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Wicked Little Letters

“More true than you think” (opening credits)

Profane language, especially in the written word, is dicey for Americans. For Brits depicting a plague of gutter language written to a God-fearing spinster, Edith (Olivia Colman), is a riot of naughtiness. 1920’s Littlehampton, Sussex, investigates the anonymous writer expanding their poison pen to other wary residents, whose lives are usually circumscribed by gossip and taffy. This may be a true story.

Although the jokes are vintage, understated Brit, none is particularly laugh inducing in an odd crime that begs resolution. Easy enough, as Edith’s next-door neighbor, young Irish immigrant Rose ( Jessie Buckley, a comedic surprise) wildly qualifies for small-town prejudice. Writer Jonny Sweet’s vulgar dialogue is constantly creative while supplying local wannabe sleuths with a cause, while Colman and Buckley (last seen together in The Lost Daughter) spit the blue words in Oscar-worthy style.

Add that Rose walks around in “feet as bare as goose eggs” while Edith’s father (Timothy Spall) is tightly wound with a most intimidating moustache, almost lifted from early film comedies, and you have a hint of British farce.

Although the final resolution is never in doubt, the rambunctious, almost slapstick set-ups keep the amusement at high dudgeon, so the audience doesn’t get drowned in fusty Brit story-telling and old-time Irish hating. Keeping the proceedings at least moderately fair, is Woman Police Officer Gladys Ross (Anjana Vasan), whose own pride of office is constantly challenged by the decidedly paternalistic power structure.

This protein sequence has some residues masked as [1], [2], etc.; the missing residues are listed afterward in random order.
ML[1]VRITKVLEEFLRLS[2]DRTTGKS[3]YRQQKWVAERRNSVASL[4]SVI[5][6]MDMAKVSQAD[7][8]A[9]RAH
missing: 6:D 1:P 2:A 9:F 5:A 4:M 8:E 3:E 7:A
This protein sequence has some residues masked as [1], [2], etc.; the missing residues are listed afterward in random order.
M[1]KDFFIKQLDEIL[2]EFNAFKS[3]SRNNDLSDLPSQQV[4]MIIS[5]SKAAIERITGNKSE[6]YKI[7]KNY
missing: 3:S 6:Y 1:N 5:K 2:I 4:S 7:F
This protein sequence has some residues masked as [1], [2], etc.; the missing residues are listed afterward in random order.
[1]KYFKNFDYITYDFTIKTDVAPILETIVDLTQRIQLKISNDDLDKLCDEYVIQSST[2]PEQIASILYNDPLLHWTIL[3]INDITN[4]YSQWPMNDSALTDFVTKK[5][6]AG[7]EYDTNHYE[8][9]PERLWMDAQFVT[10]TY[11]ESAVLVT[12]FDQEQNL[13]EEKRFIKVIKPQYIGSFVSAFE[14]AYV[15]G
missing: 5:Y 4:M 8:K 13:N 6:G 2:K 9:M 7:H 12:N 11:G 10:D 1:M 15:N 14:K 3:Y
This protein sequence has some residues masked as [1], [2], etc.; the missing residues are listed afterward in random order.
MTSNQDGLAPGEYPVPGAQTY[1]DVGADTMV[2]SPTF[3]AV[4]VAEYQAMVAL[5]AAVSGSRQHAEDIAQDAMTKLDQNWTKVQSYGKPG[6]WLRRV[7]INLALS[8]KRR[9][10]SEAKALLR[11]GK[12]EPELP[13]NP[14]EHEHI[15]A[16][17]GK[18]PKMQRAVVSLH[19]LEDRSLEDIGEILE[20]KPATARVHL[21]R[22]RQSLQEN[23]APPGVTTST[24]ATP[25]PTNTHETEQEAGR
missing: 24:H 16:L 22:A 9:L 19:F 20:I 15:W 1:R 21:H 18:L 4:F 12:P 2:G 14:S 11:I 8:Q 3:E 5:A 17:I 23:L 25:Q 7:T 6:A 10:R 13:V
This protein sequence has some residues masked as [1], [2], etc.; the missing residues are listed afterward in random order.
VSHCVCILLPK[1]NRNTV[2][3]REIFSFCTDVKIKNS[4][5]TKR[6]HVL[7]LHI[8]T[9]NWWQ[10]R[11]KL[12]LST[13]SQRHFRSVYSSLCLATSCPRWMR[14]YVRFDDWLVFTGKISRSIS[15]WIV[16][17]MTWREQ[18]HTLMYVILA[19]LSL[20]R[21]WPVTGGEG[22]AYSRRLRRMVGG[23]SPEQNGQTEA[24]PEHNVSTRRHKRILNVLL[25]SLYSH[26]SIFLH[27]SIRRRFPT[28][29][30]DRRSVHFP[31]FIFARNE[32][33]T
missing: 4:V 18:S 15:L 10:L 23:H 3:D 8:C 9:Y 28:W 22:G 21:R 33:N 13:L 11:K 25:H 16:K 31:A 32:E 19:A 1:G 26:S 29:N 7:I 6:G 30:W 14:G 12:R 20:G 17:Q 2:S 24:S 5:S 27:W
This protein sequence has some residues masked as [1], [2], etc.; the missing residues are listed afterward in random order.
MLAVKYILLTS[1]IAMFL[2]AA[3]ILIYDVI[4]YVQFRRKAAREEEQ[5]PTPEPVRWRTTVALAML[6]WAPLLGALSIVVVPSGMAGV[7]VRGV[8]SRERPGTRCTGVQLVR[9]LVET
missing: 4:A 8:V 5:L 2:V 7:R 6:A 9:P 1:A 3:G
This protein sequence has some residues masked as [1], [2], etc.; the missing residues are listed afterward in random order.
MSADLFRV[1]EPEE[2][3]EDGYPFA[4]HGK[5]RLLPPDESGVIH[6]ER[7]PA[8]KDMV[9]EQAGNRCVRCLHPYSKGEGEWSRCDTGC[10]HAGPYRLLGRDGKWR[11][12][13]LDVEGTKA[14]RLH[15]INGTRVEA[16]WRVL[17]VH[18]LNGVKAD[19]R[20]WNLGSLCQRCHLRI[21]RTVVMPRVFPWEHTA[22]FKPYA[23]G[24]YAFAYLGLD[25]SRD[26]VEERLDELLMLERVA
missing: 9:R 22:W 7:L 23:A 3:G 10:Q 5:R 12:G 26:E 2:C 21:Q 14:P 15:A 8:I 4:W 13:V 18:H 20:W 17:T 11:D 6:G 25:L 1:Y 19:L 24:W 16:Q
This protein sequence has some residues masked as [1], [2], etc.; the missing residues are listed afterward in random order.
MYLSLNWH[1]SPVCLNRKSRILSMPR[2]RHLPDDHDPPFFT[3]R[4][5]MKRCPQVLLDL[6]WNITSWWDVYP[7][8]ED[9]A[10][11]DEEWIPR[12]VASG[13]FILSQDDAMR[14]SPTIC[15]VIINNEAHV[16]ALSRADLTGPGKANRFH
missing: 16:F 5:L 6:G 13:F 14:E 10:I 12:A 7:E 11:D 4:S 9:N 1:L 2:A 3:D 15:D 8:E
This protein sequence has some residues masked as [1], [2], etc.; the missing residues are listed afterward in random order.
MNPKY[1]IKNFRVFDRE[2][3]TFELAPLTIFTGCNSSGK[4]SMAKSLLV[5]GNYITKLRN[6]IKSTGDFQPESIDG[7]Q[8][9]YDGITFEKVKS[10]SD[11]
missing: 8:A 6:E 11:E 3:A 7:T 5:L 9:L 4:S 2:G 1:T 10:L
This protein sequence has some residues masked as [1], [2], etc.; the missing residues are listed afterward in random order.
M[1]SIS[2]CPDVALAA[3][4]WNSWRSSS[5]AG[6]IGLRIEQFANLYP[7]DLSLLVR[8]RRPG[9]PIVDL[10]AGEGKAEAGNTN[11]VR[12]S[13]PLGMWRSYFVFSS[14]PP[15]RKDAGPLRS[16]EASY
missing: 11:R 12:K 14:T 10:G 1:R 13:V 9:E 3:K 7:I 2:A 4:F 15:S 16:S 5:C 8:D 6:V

Director Thea Sharrock and writer Jonny Sweet have crafted a small comedy saved from being one blue-trick pony by actors who make blue hairs smirk at every turn. Although Wicked Little Letters may not rise to the level of the recent Triangle of Sadness or Four Weddings and a Funeral, it is as soothing as lounging on the beach at a small seaside town after exhausting London.

Wicked Little Letters

Director: Thea Sharrock (Me Before You)

Screenplay: Jonny Sweet

Cast: Jessie Buckley (Wild Rose), Olivia Colman (Favourite)

Run Time: 1h 40m

Rating: R

John DeSando, a Los Angeles Press Club first-place winner for National Entertainment Journalism, hosts NPR’s It’s Movie Time and Cinema Classics as well as podcasts Back Talk and Double Take (recently listed by Feedspot as two of the ten best NPR Movie Podcasts) out of WCBE 90.5 FM, Columbus, Ohio. Contact him at

John DeSando